Researching Keywords

A key component to success with search marketing is to understand how people are seeking your products and services. There are a variety of tools to help you with this search term research. Below, a look at some of the resources out there. Also be sure to see:

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Essential Tools
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Essential Tools

Yahoo Keyword Selector Tool

Formerly called the Overture Keyword Selector Tool and the Overture Search Term Suggestion Tool before that, this free service is primarily designed to help advertisers who wish to select terms to target with ads on the Yahoo network. But you can use it to see how popular particular terms are.

Enter a word or phrase. The tool will then show you the top 100 most popular queries related to that term across sites within the Yahoo ad network over the previous month. This is a free, easy way to get a quick look at whether terms you assume are popular really are and to help brainstorm other terms you should target.

Be aware that the tool will combine misspellings and some related terms into the words its shows. For example, the search term “car” will include searches for the words “cars” and “carrs,” as of the time of this writing. With multiple word queries, the exact order of terms shown may also differ from the exact order used by most searchers.

The past SEW article, Overture Weakens Advertiser Control With Match Driver, explains this more. The article is from 2002, and the examples shown may no longer work, but other examples tried on the tool recently still show issues with the order of terms.

The link above provides data from Overture’s US-targeted network. Overture also provides tools for a variety of other countries it serves. A great resource that lists all of these is dWoz’s Overture Keyword Suggestion Tools category.

Google AdWords Keyword Tool

The URL above leads to the service on Google’s US site. However, you can use that page to focus on search term data for specific languages or countries. The service interface itself will stay in English. If you prefer the interface in another language, you’ll need to visit a country-specific Google site, then locate the corresponding tool there (sorry, I don’t have a list of these links to provide).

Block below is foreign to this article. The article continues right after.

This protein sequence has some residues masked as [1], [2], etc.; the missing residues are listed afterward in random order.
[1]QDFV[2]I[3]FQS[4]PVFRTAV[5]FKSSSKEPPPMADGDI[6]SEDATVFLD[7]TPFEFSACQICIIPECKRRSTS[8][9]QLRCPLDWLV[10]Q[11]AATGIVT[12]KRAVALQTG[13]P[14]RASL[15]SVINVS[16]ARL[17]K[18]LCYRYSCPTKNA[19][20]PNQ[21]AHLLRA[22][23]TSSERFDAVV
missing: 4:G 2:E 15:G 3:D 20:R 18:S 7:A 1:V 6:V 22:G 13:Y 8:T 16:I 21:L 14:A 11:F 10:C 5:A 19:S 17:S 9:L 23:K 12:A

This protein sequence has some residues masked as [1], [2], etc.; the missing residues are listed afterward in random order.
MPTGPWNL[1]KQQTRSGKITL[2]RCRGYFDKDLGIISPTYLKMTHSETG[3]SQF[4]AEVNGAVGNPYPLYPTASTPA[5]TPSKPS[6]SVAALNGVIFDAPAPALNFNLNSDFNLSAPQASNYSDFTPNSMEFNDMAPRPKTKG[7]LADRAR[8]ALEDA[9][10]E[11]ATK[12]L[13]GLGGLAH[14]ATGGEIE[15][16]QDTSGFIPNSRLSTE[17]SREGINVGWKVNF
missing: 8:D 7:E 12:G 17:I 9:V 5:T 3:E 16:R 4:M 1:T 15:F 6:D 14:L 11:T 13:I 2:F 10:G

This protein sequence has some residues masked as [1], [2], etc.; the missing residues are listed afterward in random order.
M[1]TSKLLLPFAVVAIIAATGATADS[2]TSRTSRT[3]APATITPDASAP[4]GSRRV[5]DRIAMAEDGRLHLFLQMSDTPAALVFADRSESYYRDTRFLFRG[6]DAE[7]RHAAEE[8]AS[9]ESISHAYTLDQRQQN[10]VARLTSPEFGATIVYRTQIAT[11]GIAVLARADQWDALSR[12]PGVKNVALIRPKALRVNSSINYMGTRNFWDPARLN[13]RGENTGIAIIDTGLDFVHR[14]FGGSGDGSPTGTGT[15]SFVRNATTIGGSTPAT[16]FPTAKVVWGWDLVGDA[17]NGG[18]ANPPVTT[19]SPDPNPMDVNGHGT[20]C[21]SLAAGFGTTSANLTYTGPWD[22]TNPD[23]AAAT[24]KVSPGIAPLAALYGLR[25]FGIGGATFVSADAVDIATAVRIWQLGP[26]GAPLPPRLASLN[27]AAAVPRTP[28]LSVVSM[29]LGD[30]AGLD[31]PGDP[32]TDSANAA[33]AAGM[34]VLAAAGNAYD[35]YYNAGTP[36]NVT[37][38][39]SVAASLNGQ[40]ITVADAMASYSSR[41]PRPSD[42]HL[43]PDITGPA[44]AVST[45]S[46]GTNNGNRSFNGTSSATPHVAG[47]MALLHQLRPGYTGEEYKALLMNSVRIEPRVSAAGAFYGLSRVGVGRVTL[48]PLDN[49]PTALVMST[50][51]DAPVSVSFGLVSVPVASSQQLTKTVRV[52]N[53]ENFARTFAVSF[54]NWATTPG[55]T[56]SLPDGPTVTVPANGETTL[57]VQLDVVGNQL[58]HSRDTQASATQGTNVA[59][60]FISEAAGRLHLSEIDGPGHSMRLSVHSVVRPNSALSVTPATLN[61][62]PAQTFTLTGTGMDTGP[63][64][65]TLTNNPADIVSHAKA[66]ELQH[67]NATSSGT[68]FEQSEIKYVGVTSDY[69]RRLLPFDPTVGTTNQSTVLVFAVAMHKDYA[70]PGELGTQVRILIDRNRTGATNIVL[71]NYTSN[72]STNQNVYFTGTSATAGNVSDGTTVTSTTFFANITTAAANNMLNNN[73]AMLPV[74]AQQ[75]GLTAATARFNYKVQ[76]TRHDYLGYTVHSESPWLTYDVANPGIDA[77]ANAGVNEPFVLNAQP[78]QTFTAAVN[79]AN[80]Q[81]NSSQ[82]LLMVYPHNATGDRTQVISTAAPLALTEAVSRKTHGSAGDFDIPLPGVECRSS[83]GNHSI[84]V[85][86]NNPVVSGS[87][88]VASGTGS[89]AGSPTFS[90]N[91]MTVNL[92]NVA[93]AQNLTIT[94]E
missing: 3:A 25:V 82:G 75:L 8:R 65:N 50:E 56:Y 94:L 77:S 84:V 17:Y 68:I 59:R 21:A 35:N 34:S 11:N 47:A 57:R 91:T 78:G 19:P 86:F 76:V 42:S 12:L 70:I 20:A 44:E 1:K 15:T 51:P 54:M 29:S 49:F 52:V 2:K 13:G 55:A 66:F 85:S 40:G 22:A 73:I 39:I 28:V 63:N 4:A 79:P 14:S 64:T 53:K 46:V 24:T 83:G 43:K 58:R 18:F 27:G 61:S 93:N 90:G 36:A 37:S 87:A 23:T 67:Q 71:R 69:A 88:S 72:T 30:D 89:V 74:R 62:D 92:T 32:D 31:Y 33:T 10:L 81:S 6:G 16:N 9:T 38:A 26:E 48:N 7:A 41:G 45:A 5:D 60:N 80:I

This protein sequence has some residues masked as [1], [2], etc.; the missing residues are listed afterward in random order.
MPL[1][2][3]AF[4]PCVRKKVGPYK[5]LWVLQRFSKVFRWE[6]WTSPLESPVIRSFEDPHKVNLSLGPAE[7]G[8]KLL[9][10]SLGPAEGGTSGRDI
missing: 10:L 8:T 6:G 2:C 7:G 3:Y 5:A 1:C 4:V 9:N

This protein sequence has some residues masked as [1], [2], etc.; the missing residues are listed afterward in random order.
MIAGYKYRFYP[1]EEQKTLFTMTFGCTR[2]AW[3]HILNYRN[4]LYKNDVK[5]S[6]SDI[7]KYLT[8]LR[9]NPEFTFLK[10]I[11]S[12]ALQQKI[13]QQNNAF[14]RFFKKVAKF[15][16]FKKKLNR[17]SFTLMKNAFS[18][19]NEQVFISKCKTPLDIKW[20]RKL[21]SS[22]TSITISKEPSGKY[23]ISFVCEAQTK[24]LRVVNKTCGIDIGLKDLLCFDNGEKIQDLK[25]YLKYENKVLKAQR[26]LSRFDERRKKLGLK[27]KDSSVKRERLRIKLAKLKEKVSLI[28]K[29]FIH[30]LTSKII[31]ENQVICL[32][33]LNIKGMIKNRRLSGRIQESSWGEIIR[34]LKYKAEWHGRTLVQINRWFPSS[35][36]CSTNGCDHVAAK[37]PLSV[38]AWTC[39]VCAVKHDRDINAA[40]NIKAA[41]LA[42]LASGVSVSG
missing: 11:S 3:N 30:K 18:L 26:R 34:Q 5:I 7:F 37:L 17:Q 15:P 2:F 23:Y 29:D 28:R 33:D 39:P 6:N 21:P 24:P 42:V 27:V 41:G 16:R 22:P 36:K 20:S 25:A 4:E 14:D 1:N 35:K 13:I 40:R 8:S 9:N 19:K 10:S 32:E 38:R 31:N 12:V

Enter a term, and you get back a list ranked by “relevance,” though Google doesn’t really explain what relevance is despite a help page supposedly answering this. For example, if you enter [cars” into the search box, why exactly is “rental cars” more relevant than “donate cars?” That’s not explained.

Fortunately, you have options. After searching, use the drop-down box above the word list and select the “Keyword popularity” option. Now a new Search Volume column appears. Unlike with Yahoo’s tool above, there aren’t counts given. Instead, green bars show popularity, the more green, the better. Click on the Search Volume hyperlink above the column, and now terms are sorted by popularity.

Note that as with Yahoo’s tool, word order might not be as searchers necessarily enter terms into a search engine. For example, a search for [racing cars” will show [cars racing” as the most popular related term — most people are actually going to be searching for [racing cars” in that order. Also, misspellings and plurals may be combined.

The drop-down box has another option, “Global search volume trends.” It shows the search volume of a particular keyword phrase, charted over a 12 month historical period.

Note that if you don’t see any popularity data for some terms when using the “Keyword popularity” option, try switching to the “Global search volume trends” view. If you suddenly see some seasonal data, that gives you a sign a term is more popular than those showing no data when you viewed without a seasonal look.

There’s also a Site-Related Keywords tab on the tool. Enter the URL of a page, and Google will show you all the key terms it thinks the page is relevant for. That’s nice for contextual targeting, the intent of the tool. But it’s also a useful way to see what terms Google thinks an important page is relevant for. Or enter your own page, and see if Google’s finding you relevant for the terms you think you should be targeting.

Google Sitemaps

This free service allows you to see top queries sending you traffic from Google plus your average position for search queries.

Google Suggest